A judge is responsible for a conviction being overturned by a Texas appeals court ruling. In 2016, Judge George Gallagher order a stun belt to be placed around the ankle of Terry Lee Morris on the first day of his trial. When Morris objected to the stun belt a verbal argument ensued, with Morris saying he was going to sue both the judge and his lawyer, Bill Ray.
It was at this point that Judge Gallagher excused the jury from the court, while warning Morris about “any additional outbursts.”
Morris apparently did not heed the warning. Judge Gallagher would ask a deputy to shock Morris three times. Neither his counsel, nor anyone remaining in the room, would object to the treatment at the time.
Texas appeals court rejected judge’s claims that defendant was dangerous
In defending his actions, Judge Gallagher claimed that Morris represented a clear threat to everyone remaining in the court room. Allegedly, Morris could have used a video monitor near him to endanger anyone near him.
The monitor in question weighs an impressive 200 pounds, indeed a lethal implement if it can be wielded as such. However, the monitor was mounted on a wall. Morris would have had to retrieve the monitor while dealing with all the other security measures in place… including the stun belt.
Gallagher’s claim was backed up by Morris’ own attorney. In a statement to Texas Lawyer, Bill Ray says that his client was a “loaded cannon ready to go off.” He goes on to say that the stun belt did not work, which could then suggest that he believes his client was acting out in court.
The Texas Eighth Court of Appeals did not buy into this story.
To anyone who has been part of a court case, the importance of decorum cannot be stressed. Not only does it ensure the smoothness of the proceedings, it is also a way to assure the safety of everyone in the room.
In the transcript between Morris and Gallagher, there is no mention of an immediate physical risk to anyone in the room. Gallagher clearly ordered the use of the collar in response to Morris refusing the provide satisfactory answers to questions.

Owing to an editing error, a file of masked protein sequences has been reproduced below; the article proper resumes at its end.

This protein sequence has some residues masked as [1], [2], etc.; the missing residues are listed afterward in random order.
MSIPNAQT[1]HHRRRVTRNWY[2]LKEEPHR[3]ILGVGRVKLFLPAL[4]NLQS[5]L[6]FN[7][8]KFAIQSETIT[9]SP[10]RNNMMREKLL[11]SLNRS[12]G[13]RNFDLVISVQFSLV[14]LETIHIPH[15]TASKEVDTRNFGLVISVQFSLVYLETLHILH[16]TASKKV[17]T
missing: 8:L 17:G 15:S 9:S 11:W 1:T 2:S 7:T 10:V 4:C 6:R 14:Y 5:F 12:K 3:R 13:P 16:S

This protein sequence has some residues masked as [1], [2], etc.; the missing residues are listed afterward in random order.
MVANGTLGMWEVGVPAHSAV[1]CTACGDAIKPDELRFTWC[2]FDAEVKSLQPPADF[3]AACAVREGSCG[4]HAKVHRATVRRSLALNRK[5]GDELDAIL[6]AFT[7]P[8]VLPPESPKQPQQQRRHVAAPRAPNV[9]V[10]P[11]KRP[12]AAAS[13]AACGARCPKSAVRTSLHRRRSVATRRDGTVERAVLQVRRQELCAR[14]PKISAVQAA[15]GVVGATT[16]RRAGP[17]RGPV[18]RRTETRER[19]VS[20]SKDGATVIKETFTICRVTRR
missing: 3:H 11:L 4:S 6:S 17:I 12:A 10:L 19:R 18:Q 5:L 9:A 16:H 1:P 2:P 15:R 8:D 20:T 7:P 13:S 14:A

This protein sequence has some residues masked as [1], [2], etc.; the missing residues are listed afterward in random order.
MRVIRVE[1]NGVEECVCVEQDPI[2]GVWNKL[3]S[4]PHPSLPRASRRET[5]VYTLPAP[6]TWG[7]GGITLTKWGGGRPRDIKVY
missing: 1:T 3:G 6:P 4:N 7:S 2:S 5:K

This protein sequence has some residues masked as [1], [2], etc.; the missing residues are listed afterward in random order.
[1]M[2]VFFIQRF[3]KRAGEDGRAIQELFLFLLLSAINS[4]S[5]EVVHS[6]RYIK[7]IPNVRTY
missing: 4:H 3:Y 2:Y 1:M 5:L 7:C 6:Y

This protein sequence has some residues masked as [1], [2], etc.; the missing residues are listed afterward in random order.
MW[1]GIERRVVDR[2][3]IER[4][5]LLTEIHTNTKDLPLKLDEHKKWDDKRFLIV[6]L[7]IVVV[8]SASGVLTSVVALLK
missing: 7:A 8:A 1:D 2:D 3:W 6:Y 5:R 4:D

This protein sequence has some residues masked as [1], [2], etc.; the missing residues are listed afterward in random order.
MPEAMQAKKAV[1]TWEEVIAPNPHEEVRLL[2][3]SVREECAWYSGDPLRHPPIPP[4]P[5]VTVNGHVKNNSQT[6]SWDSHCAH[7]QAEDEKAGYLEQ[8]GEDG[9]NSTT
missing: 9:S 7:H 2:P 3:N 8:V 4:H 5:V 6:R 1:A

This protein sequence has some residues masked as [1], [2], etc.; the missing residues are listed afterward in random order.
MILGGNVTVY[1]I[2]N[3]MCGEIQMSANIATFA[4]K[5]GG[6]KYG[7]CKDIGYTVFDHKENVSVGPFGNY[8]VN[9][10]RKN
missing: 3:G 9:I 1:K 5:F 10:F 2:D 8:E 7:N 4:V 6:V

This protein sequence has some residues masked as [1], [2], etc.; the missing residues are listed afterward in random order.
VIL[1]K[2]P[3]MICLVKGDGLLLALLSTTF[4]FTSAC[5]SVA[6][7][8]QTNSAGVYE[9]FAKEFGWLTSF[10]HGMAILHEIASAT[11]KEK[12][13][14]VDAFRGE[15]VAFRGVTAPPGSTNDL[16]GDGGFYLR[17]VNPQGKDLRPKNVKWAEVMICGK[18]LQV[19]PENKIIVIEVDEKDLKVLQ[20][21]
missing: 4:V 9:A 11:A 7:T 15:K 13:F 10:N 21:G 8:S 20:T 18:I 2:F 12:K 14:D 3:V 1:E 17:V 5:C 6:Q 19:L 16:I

In the Texas appeals court decision, Justice Yvonne T. Rodriguez described Gallagher’s action as a “disproportionate response”.
“A stun belt,” said Justice Rodriguez “is a device meant to enforce physical safety; it is not an operant conditioning collar meant to punish a defendant until he obeys a judge’s whim.”
Morris now awaits a re-trial in the wake of the appeals court decision
Fearing similar treatment for the duration of the trial, Terry Lee Morris did not return to court for the length of his trial or sentencing. The appeals court found this to be a violation of the Constitution’s Sixth Amendment.
The amendment begins by saying defendants have a right to speedy and fair trials. Something that gets quoted less often is that the defendant has a right to be confronted by witnesses, and to call for witnesses in their defense. The Texas appeals court found that because Morris was not compelled to return to court after his first day, he was denied his Constitutional rights.
The trial would proceed without Morris. He would be found guilty of soliciting sexual acts from a 15-year-old girl. The circumstances of his treatment, however, lead to the appeals court throwing out the verdict.
It is not the first time a verdict has been challenged due to a stun belt. In 2017, the 7th US Circuit Court of Appeals threw out a death sentence for a triple-murderer. In the opinion on the case, they stated that the presence of the belt “contaminated” the trial’s penalty phase.
The stun belt has been controversial for nearly two decades
In 1998, Ronnie Hawkins was shocked by a stun belt in a Los Angeles County courtroom. Much like 2016 incident in Texas, the stun belt was used specifically to silence the defendant. The debate surrounding the ethics of such devices centers on when the belt can or should be used. Most people agree that a violent individual posing an immediate threat constitutes as a “good use” of the devices.
But as was on display in 1998, and in 2016, a judge can order their bailiffs to employ the belt with a simple command if they feel ‘decorum’ is at stake. Ronnie Hawkins own record of violent behavior leading up to the trial justified placing the belt on him before his court appearance. However, his behavior in the court itself was anything but violent.
California’s Supreme Court sought to greatly limit the use of the stun belt in court in 2002. The use of the devices persists nationwide to this day, but not without incident. Advocates claim that they are a humane way to control potentially dangerous individuals in court, calling them a non-lethal solution that places negligible risk to all involved. Critics point to cases like Terry Lee Morris, where the stun belt was used to punish a man for speaking out of turn. There are also medical studies that show that a stun belt can do more than exacerbate existing medical conditions.
The criminal justice system is a complex thing, and many factors must work in concert to achieve desired results. Whether or not a stun belt can be justified is still up for debate, but their presence and use presents a unique challenge to the system.